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Old Thursday 16th February 2017, 04:36   #1
saidentary
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Tripod question

Hello avian enthusiasts!

I recently got a mint condition used Ziess Diascope 85t FL

I also got a Manfrotto 3021 used tripod with a 3047 head.

I was QUITE surprised to find that sitting on concrete, with legs extended but locked, and with scope firmly attached, that there were still significant vibrations.

I have considered the decoupling/isolation footers that look like hockey pucks, but was also wondering about the plausibility of a different solution.

That would be using a tripod designed for lasers, such as a Stabila tripod.

I've never seen anyone suggest such a tripod for a spotting scope, but to me the only drawback would appear to be weight, and possibly cosmetics.

What am I missing? Is this a bad idea? I don't have any ego attachment to the idea so don't worry about hurting my feelings if you think it's a stupid idea.

Thanks,

Bill
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Old Thursday 16th February 2017, 12:13   #2
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hey mate

those Manfrotto 3021 tripod have fairly slim legs and flex a bit. You could try using isolation pads under each foot, however a softer surface such as sand or grass will help. Firm/Hard surfaces are more likely to transmit vibrations.

You probably also want to consider a fluid video head - the fluid dampening should take SOME of the vibrations away...

Finally, try suspending a gallon of water or sandbag from the centre of the tripod - this additional weight should also assist in stabilising the tripod and reducing vibrations - most tripod have a hook under the centre column or base for this.

cheers
Jeelan
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Old Thursday 16th February 2017, 15:42   #3
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Jeelan (safaridreaming):

Thank you for the helpful suggestions. I am quite new at this.

-Bill
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Old Thursday 16th February 2017, 19:40   #4
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I've used a sandbag suspended from the center column hook, heavy objects in a "stone bag" (such as the Vanguard SB-100) attached to the tripod legs, and simply a heavy tripod (for digiscoping I intentionally used a Ravelli AVTP...a beast but very stable).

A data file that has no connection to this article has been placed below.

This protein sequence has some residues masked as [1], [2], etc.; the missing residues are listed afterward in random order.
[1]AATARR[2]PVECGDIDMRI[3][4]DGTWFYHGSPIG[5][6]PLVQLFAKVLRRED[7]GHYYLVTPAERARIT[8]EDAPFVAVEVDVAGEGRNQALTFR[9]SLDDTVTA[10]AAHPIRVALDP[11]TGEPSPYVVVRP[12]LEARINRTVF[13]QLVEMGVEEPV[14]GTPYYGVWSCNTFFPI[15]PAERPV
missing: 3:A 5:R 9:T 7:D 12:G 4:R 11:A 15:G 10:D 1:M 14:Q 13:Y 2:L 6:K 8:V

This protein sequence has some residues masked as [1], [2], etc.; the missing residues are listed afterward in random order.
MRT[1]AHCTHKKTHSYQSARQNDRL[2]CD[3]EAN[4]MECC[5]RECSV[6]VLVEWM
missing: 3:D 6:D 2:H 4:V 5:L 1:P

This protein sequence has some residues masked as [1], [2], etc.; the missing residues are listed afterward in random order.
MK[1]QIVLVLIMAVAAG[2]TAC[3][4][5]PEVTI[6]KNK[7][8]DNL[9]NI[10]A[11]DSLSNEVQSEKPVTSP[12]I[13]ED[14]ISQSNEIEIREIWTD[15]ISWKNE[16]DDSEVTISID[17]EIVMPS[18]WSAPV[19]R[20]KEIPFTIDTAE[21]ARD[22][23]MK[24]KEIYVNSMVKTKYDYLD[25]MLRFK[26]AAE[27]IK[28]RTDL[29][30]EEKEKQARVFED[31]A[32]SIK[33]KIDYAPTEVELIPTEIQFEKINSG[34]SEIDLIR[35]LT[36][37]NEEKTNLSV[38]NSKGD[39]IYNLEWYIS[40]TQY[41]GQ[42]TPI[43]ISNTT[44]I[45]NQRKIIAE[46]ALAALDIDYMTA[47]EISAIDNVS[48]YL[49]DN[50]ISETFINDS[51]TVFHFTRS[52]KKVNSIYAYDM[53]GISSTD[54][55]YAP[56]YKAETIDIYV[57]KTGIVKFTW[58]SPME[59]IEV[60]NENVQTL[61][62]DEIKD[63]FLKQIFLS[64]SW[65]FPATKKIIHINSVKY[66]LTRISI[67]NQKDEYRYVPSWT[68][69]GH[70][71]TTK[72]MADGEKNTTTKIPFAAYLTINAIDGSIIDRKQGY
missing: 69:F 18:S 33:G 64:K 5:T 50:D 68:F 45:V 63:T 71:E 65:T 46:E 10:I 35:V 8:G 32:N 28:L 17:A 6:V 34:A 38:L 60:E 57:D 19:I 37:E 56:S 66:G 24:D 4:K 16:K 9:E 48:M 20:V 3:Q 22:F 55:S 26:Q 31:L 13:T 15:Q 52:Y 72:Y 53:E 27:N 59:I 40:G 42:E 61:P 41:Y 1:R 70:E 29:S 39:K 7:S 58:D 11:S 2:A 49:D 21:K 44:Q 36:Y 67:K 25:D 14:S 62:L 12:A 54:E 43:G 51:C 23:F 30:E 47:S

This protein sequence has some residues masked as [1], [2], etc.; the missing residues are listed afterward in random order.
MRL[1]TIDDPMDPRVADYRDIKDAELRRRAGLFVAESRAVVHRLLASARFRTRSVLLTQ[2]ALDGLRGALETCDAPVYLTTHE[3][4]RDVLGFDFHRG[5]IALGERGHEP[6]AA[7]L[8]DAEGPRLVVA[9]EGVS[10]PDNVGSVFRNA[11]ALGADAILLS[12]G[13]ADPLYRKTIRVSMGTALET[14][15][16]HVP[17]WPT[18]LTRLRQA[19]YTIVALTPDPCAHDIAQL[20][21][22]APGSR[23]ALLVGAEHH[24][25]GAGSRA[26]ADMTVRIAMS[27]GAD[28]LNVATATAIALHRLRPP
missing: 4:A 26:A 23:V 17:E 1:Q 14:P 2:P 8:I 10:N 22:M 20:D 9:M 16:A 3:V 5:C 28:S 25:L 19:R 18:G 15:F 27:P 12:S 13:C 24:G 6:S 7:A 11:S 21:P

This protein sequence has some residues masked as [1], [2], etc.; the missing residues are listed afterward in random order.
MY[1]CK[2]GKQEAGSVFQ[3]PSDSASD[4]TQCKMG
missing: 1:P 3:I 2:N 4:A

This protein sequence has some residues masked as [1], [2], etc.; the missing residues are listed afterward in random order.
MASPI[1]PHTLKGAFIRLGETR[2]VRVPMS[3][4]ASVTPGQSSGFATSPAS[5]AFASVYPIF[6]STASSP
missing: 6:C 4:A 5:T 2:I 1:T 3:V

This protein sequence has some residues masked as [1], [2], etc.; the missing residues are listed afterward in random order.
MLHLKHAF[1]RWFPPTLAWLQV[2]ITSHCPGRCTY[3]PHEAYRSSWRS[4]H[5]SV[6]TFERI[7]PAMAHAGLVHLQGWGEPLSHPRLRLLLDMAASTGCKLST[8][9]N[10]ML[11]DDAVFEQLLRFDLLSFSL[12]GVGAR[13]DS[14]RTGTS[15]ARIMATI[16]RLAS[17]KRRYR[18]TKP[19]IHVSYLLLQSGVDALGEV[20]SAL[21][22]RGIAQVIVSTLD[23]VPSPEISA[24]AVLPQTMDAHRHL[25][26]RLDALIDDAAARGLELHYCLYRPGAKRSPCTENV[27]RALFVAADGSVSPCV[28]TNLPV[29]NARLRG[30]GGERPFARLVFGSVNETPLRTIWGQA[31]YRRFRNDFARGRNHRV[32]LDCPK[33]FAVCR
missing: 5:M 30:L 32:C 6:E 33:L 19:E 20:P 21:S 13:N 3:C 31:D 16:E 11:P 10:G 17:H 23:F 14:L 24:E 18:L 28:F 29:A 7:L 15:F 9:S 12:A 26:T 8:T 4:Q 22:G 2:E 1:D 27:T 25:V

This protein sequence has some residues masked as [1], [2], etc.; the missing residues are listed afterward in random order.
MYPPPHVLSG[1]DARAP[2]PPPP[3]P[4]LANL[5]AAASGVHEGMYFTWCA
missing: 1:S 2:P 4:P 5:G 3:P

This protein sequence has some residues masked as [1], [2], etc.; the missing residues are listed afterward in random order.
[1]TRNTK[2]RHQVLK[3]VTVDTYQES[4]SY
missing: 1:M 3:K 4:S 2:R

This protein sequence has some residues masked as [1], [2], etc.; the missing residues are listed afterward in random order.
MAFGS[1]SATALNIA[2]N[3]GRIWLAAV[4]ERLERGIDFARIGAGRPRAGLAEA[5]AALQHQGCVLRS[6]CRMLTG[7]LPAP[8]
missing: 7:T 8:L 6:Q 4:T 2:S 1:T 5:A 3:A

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Old Thursday 16th February 2017, 22:41   #5
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Originally Posted by CalvinFold View Post
I've used a sandbag suspended from the center column hook, heavy objects in a "stone bag" (such as the Vanguard SB-100) attached to the tripod legs, and simply a heavy tripod (for digiscoping I intentionally used a Ravelli AVTP...a beast but very stable).
Thank you very much for your help!
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Old Friday 17th February 2017, 21:44   #6
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Just my 2p!

I have found that my (borderline vintage) 77mm Kowa scope needs better support than my Canon 800 F5.6 L IS lens (the longest Canon currently make!). After all a lens only has to be held steady for a fraction of a second - a scope needs to be steady for a wee bit longer!

I used to, mainly, use a Gitzo 3530LS (3 series Carbon Systematic), more recently I am using a 4 series systematic (4542LS) because Gitzo UK had a sale on.

I am sure others will tell you that you do not need a tripod of this class, but if you want to really see your subjects then I suggest that you have a look at these tripods or something very similar.
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Old Saturday 18th February 2017, 05:08   #7
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Originally Posted by johnf3f View Post
Just my 2p!

I have found that my (borderline vintage) 77mm Kowa scope needs better support than my Canon 800 F5.6 L IS lens (the longest Canon currently make!). After all a lens only has to be held steady for a fraction of a second - a scope needs to be steady for a wee bit longer!

I used to, mainly, use a Gitzo 3530LS (3 series Carbon Systematic), more recently I am using a 4 series systematic (4542LS) because Gitzo UK had a sale on.

I am sure others will tell you that you do not need a tripod of this class, but if you want to really see your subjects then I suggest that you have a look at these tripods or something very similar.
I agree with this - i wasnt sure what OP's budget was to make changes, however ultimately if you can get - get a sturdier tripod.

I personnally Induro CLT403 tripods - which have a 38mm upper leg section diameter and a 30mm column diameter. TRipod still only weight 2.5kgs (which is a LOT for some poeple).

I have no issues carting it around and its rock stable when looking through the spotter.

cheers
Jeelan